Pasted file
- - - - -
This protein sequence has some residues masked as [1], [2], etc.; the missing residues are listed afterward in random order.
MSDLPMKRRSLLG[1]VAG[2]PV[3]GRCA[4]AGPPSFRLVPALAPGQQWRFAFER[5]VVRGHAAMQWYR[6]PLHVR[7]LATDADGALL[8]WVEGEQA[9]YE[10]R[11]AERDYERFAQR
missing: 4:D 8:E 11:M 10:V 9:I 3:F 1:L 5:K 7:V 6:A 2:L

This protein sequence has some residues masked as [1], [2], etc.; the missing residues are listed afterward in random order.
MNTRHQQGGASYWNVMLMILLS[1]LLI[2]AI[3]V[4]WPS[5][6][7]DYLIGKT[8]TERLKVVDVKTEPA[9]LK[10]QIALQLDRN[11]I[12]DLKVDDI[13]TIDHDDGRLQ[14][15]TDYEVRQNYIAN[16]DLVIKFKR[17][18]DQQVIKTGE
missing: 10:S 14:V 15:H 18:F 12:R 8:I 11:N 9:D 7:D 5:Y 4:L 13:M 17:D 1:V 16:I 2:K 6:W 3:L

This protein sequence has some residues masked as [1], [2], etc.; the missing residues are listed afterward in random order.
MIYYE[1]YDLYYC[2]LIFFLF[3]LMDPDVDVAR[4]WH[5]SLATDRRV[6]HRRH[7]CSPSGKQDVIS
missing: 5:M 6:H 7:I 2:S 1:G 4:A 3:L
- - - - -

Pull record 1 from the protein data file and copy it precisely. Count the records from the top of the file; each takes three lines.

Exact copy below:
This protein sequence has some residues masked as [1], [2], etc.; the missing residues are listed afterward in random order.
MSDLPMKRRSLLG[1]VAG[2]PV[3]GRCA[4]AGPPSFRLVPALAPGQQWRFAFER[5]VVRGHAAMQWYR[6]PLHVR[7]LATDADGALL[8]WVEGEQA[9]YE[10]R[11]AERDYERFAQR
missing: 4:D 8:E 11:M 10:V 9:I 3:F 1:L 5:K 7:V 6:A 2:L